I have been so busy recently that I have not had much time to visit these blogs, or to do lots of other unproductive (but enjoyable and inspiring) things. Actually, I don’t like the term ‘unproductive’. So many so-called unproductive things are actually the starting point for creative work.

I like the idea of ‘filling the well’ which comes from Julia Cameron’s excellent book ‘The Artist’s Way’.

In order to create, we draw from our inner well. This inner well, an artistic reservoir, is ideally like a well-stocked trout pond. We have to maintain this artistic ecosystem. If we don’t…our well is apt to become depleted, stagnant or blocked. We must become alert enough to consciously replenish our creative resources as we draw on them – to restock the trout pond, so to speak. I call this process filling the well. Filling the well involves the active pursuit of images to refresh our artistic reservoirs. In filling the well, think magic. Think delight. Think fun. Do not think duty. Do not do what you should do. Do what intrigues you, explore what interests you: think mystery, not mastery.

Julia Cameron

For me reading, walking, canoeing, being in nature, being with friends, gardening, cooking, listening to music, visiting a museum or art gallery, travel, walking on a beach, these are all ways to fill the well and get my creative juices flowing again.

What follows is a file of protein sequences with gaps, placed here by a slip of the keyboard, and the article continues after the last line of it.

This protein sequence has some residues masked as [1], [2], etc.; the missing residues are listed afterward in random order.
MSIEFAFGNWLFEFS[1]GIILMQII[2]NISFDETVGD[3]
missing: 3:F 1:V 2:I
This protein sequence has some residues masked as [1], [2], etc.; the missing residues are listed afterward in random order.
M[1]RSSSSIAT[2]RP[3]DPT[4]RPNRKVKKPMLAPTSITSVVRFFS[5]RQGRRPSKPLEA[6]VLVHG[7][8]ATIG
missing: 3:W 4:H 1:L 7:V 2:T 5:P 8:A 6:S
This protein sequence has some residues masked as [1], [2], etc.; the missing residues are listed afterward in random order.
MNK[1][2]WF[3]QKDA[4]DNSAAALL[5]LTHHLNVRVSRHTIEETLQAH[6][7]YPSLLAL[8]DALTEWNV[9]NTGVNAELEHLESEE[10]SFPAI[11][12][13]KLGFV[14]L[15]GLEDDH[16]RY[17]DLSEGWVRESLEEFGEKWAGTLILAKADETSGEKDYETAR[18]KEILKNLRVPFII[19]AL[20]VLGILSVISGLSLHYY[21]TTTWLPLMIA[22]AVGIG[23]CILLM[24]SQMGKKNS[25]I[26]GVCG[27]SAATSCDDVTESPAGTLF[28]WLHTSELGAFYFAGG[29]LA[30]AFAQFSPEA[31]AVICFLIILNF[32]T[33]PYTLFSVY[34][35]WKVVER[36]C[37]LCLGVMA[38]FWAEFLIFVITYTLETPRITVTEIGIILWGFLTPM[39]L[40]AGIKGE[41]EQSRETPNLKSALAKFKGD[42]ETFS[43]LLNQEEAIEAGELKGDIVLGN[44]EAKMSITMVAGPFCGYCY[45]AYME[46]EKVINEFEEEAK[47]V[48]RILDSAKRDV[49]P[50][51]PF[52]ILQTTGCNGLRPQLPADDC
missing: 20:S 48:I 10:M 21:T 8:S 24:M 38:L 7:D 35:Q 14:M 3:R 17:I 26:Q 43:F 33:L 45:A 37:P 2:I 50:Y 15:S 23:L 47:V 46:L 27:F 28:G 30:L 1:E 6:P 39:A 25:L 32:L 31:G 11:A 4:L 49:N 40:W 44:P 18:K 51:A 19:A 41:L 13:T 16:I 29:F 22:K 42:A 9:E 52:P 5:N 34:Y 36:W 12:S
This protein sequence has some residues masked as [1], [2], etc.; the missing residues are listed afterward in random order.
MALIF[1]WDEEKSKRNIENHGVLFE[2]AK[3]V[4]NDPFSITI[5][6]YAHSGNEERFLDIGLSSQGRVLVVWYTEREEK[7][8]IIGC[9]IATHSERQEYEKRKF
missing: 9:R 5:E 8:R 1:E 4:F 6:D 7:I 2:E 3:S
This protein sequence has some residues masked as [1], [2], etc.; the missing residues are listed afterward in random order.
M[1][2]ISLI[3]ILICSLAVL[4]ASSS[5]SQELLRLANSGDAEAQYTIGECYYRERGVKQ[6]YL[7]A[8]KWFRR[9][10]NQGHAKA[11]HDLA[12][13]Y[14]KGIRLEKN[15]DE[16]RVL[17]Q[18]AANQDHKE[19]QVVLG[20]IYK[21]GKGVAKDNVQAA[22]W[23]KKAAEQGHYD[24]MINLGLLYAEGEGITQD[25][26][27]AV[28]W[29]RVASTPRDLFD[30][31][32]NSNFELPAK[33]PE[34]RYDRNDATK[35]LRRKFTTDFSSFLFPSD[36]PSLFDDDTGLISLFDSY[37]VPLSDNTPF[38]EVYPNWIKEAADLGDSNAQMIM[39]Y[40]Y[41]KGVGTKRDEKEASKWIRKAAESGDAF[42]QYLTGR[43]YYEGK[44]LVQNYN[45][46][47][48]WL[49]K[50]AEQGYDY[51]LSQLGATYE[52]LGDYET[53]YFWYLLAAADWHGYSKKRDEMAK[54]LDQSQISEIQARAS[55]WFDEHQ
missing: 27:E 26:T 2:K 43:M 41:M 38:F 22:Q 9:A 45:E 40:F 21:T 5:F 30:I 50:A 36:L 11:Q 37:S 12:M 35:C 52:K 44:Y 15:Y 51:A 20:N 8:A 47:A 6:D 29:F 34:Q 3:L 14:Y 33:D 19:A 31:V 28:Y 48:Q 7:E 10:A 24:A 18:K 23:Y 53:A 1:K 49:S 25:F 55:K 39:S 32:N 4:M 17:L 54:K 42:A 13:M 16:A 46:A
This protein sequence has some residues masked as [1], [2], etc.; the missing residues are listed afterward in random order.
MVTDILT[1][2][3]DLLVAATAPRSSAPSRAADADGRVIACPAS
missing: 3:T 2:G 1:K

How do you fill the well?


And now to do some actual work and tick something off my to-do list 😉

Career, work life balance and creativity coaching – my coaching page is now live!

I’ve put it here on my blog for now, it may stay here or it might move to a separate website, I don’t know yet. As long as it doesn’t interfere with my ability to post poems and other posts whenever the inspiration takes hold, then it will stay here and this will morph into my coaching / writing / art website. Let’s see what happens.

The focus of the next few months for me is all about growing my coaching business, now that I have a little bit more time to take on more clients. I’m not sure if it’s the best time to be doing this, in the midst of a pandemic, but I’ll find out!

A favour

I would like to start to spread the word about my coaching services beyond my immediate networks.

If you know anyone who might be looking for a career change, wanting to improve their work life balance, to have more time for creative projects or generally looking for a new direction in life, then please could you share the link to the coaching page (https://lifeinthefreshair.com/career-work-life-balance-and-creativity-coaching/) with them.

And of course, if you are interested in coaching, I’d love to hear from you.

Thanks very much!

Lost for words

I have been

lost

for words.


I have started so many blog posts recently but they just haven’t flowed. There is so much to say, yet the words get stuck.